After-Christmas sales continue to plummet, with shoppers’ footfall still far below levels pre-pandemic. This despite Boris Johnson refusing any Covid restrictions to be enforced before the new year.
It was significantly less than the number of bargain shoppers who went to the stores during lunchtime in 2019 – well before Covid’s sweeping through the country.
Today’s footfall in central London was 56% lower than on December 28th, a Saturday in 2019.
Shopper numbers in market towns were also down, at 51% less than the time last year. Shoppers in the South East experienced the greatest resurgence, with their numbers falling by 27.9 percent.
Analysts have suggested the slump is down to a continuing fears about the high rate of Covid infections, with England reaching a record high of 113,628 new cases on Christmas Day and 1,281 people being admitted to hospital.
Businesses and hospitality venues were however buoyed yesterday when Prime Minister Boris Johnson said he would not put any more curbs on shoppers or partygoers in December.
Shoppers using public transport also faced chaotic journeys travelling into city centres such as London because of engineering works and staff shortages.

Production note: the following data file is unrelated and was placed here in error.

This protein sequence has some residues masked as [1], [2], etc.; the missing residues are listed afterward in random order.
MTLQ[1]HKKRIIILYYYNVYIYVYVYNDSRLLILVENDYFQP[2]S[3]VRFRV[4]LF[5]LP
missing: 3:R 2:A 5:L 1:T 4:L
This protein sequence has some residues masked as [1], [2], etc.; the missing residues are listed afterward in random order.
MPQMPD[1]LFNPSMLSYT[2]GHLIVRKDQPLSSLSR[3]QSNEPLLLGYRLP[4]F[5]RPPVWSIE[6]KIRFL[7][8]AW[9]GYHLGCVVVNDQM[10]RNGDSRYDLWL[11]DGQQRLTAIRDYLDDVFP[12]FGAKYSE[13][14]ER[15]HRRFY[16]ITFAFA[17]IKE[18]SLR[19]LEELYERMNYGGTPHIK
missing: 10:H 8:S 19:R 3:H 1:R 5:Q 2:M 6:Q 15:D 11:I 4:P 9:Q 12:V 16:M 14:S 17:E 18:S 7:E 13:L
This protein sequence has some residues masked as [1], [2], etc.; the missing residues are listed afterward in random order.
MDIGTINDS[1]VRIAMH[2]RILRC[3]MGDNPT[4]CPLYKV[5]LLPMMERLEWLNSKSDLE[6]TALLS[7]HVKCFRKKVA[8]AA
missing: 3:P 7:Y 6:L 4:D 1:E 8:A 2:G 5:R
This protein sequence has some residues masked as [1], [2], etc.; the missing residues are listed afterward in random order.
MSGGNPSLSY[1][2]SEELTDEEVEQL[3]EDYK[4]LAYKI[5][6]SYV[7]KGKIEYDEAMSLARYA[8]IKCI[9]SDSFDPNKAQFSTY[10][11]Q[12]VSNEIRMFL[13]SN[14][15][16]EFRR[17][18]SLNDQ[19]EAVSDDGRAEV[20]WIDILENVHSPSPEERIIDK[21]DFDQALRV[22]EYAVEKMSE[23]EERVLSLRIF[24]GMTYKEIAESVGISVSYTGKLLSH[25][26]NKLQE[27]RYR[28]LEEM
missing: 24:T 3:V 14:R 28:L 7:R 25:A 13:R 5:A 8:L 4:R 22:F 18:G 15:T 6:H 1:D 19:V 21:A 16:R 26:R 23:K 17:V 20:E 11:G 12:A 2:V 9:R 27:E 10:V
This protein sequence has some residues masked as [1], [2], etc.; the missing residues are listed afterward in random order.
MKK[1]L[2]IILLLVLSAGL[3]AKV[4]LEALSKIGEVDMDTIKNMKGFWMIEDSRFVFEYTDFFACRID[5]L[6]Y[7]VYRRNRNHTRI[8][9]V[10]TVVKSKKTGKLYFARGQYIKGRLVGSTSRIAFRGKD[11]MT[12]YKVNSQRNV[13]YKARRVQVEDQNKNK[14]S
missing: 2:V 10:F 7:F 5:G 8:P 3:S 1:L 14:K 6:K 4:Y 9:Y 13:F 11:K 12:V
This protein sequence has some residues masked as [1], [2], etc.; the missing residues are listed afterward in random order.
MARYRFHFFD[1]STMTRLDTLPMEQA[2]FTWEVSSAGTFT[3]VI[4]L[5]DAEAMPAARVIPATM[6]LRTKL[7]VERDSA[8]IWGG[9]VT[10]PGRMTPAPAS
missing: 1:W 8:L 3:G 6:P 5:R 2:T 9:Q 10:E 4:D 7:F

Post-Christmas sales have continued to slump will shoppers’ footfall far below pre-pandemic levels. Footfall in a wet and cold central London today was 56 per cent down on December 28, a Saturday, in 2019. Pictured: Oxford Street in London
The number of bargain hunters heading to stores this lunchtime was ‘substantially below’ the same period in 2019, well before Covid had swept through the country
Wet and windy weather across most of the England and Wales has also not helped to inspire shoppers who could otherwise buy online.
The Met Office warned of cloud, strong winds and heavy rain sweeping across the UK over the next three days, although the Bank holiday weekend could bring ‘exceptionally mild’ conditions.
The figures are however, as expected, significantly higher than the same period in 2020, when the country was under much tighter restrictions.
Footfall on UK high streets is, for instance, up 57.2 per cent compared to the December 28 in 2020 – a period when millions moved online for the Boxing Day sale shopping.
Retail parks across the UK are also performing much better than the high street, with just an 11.3 per cent reduction in footfall compared to 2019.
Analysts suggest that the current slump may be caused by continuing worries about Covid infections. England had 113.628 new Covid cases in December, and 1281 patients were admitted to hospitals. Pictured: Shoppers in Birmingham city centre
Shoppers could also be discouraged from buying online because of the wet, windy conditions in England and Wales. Pictured: Flooding on the A3 in south west London
Today will see many areas hit with rain or showers before sunny spells begin to arrive from the west. Temperatures could reach 11C in Southampton and -4C in Loch Glascarnoch
However, these figures were expectedly higher than those for the same time in 2020 when there was much more restriction. Pictured: Birmingham